In The Fire

by Jane Porter

Having just spent six days in San Francisco with fellow writers at Romance Writers of America’s annual conference, I’ve found it hard to come home and unplug from social interaction to become the solitary writer again.  I’ve attended 12 of the past 13 RWA conferences but this one was my favorite.  Some years I’ve struggled with fear and inferiority at the conference; after all, 2,000 women attend the conference and 500 authors sign at the big literacy event on Wednesday night, but this conference isn’t about competition.  It’s about growth.  We as writers aren’t competing with other writers.  We’re competing with ourselves, constantly challenging ourselves to improve:  How to write better.  How to write stronger.  How to write smarter.

So confidence is good in this writer life of ours.  And tough mental focus is even better.

Returning from San Francisco I knew I’d have to tackle revisions on the book I turned in late July, and it was a book I’d already struggled with for months.  This particular story didn’t write the way I expected it to, and despite weeks of revisions it still didn’t come together to my satisfaction.  Reluctantly, I handed it over to my editor for her input and she agreed with me.  Book just wasn’t up to my par.   So now I take this manuscript and salvage the parts that work and re-vision the rest. 

Fortunately, over the past eight years of being a published author I’ve learned that editing and rewriting are my best friends.  Being a revision warrior is essential if I want loyal readers, readers who will make me an auto-buy.  To succeed in this business, I can’t afford to be lazy or self-indulgent.  I can’t afford to get tired, either.  Rewriting is truly a girding of one’s self, and I approach this next step of revision as though my life depended on it.  And in a way, my writing life does depend on it.  My reader base expects magic.  I must find that magic.   

So this book, already my troubled delinquent child of a book, is being stripped to its bare bones.  I’m on chapter four of the rewrite which leaves just 420 pages to go.  420 pages of questions and decisions, decisions that may or may not improve the story.  Decisions that may or may not be the right ones. 

Intellectually, I know I can pull this off.  I’ve done it before and I can do it again, so this is the part of me I listen to.  The part I don’t listen to is the fear, or the insecurity, or the panic that time’s passing and I’m not getting enough done.  If I’m working hard, and doing my best, I’m getting enough done.  My mental toughness runs the show now.  The tough self that rolls up its sleeves and says, you can do this, because this is who you are and this is what you do.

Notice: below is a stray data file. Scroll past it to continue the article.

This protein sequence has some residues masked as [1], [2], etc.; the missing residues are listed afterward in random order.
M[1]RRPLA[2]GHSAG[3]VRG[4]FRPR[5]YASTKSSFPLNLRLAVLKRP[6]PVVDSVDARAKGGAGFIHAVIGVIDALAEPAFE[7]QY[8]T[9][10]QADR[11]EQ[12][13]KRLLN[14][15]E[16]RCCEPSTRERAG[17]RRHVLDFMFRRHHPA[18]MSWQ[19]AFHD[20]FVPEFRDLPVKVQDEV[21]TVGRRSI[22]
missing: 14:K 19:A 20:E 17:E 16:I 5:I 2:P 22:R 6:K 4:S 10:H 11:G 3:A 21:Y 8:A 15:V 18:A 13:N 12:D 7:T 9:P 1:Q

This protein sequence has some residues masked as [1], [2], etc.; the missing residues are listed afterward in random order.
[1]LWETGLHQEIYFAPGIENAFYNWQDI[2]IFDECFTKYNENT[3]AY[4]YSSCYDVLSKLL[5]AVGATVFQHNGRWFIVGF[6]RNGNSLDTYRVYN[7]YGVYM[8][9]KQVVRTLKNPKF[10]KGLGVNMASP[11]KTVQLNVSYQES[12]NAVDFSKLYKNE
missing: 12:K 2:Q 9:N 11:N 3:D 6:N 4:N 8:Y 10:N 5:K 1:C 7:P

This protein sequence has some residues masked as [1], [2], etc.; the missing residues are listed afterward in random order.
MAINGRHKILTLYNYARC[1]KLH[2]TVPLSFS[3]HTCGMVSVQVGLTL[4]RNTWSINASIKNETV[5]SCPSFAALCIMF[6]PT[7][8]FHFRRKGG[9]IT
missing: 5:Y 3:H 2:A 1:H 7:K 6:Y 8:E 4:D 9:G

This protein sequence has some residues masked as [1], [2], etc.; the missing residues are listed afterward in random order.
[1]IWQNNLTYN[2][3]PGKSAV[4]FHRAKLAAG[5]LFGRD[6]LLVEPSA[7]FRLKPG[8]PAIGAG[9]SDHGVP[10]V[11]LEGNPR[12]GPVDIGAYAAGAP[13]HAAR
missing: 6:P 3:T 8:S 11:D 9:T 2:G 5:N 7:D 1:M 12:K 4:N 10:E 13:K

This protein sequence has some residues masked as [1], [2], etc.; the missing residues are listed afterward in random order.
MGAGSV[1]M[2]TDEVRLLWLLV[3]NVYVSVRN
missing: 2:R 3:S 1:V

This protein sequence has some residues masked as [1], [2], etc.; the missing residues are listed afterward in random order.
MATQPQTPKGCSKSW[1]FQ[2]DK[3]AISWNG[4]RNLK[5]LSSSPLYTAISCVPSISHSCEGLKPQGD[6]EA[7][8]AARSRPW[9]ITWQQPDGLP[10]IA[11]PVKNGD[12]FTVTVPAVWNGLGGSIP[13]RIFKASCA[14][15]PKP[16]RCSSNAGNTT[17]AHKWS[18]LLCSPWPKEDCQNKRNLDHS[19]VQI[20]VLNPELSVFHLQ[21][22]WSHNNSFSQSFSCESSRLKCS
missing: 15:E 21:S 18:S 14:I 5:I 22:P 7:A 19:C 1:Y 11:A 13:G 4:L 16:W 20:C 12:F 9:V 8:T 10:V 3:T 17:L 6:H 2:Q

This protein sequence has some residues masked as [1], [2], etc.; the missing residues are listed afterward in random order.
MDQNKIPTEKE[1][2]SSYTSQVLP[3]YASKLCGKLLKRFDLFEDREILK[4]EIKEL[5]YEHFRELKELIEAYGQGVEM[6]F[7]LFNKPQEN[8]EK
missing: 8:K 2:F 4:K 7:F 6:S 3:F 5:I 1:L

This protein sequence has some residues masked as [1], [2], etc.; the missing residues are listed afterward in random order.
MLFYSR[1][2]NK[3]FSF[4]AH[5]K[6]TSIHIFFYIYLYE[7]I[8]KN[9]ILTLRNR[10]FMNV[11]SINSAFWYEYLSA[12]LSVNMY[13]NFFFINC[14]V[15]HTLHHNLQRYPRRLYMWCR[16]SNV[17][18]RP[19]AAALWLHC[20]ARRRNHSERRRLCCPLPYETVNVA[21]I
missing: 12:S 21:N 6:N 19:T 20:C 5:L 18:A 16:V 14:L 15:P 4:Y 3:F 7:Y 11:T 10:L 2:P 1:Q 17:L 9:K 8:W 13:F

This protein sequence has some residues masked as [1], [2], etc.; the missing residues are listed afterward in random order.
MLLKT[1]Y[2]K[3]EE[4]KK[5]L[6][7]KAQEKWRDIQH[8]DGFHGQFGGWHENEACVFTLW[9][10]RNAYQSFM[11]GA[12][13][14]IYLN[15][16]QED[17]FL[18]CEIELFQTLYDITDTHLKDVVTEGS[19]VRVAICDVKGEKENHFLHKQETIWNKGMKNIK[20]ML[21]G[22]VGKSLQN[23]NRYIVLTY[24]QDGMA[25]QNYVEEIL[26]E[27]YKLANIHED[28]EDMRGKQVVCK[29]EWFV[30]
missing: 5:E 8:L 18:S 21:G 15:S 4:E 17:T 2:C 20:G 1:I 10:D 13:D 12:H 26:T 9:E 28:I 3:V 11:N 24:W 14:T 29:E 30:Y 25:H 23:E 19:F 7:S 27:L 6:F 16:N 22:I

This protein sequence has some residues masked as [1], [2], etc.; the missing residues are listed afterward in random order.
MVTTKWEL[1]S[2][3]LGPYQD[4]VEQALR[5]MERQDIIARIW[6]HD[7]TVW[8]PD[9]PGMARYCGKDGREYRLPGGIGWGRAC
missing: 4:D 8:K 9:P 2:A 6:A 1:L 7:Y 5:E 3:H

My family doesn’t understand this part of my career.  They don’t know why a book doesn’t work or why revisions can be so challenging.  They just know I’m preoccupied and intense and a little fierce.  Fortunately my writer friends understand this process.  They know that when we’re faced with fire, we have to go through it.  There’s no jumping over it, or running around it.  The only way to get better as a writer is to do it.  One word at a time. 

Is writing hard?  Yes.  Does it make one crazy?  Pretty much.  But is it worth it?  If you’re a writer.

In the end it’s all about craft, and the story itself.  Mediocrity has no place in our business.  Phoning a story in is unacceptable.  My readers are smart.  My readers deserve respect.  The best way I can show them my respect is doing the work that needs to be done.  Each time, every time.

With that said, it’s not always easy and not always fun.  But it’s real.  And that makes us better writers, too.

And this is one more way good writer friends can help.  Over time I’ve come to surround myself with writer friends that push themselves, too.  We all have high standards and we know that writing is a risky business.  We realize that we’re constantly revealing ourselves in our work.  And while it’s difficult to write while feeling vulnerable, writing from that honest place will allow us to write not just good, but great books.  The secret then is giving ourselves permission to reach high, knowing we just might fail.  But if we’re aware of the risks then falling isn’t a surprise or shock, and falling and failing won’t be debilitating.  Instead, falling and failing gives us the opportunity to try again.  And in trying again we have yet another opportunity to succeed, and this is how we learn our craft and build our books.

And this is the calling.  We’re to aim high, dream big, and write tough.   

Jane Porter’s July 2006 release, Flirting With Forty (5 Spot), was picked by Redbook Magazine as its Red Hot Summer Read before being optioned as a Lifetime Christmas 2008 TV movie. Jane's newest novel, Mrs. Perfect, (May 2008, 5 Spot) has also received tremendous acclaim from her readers.

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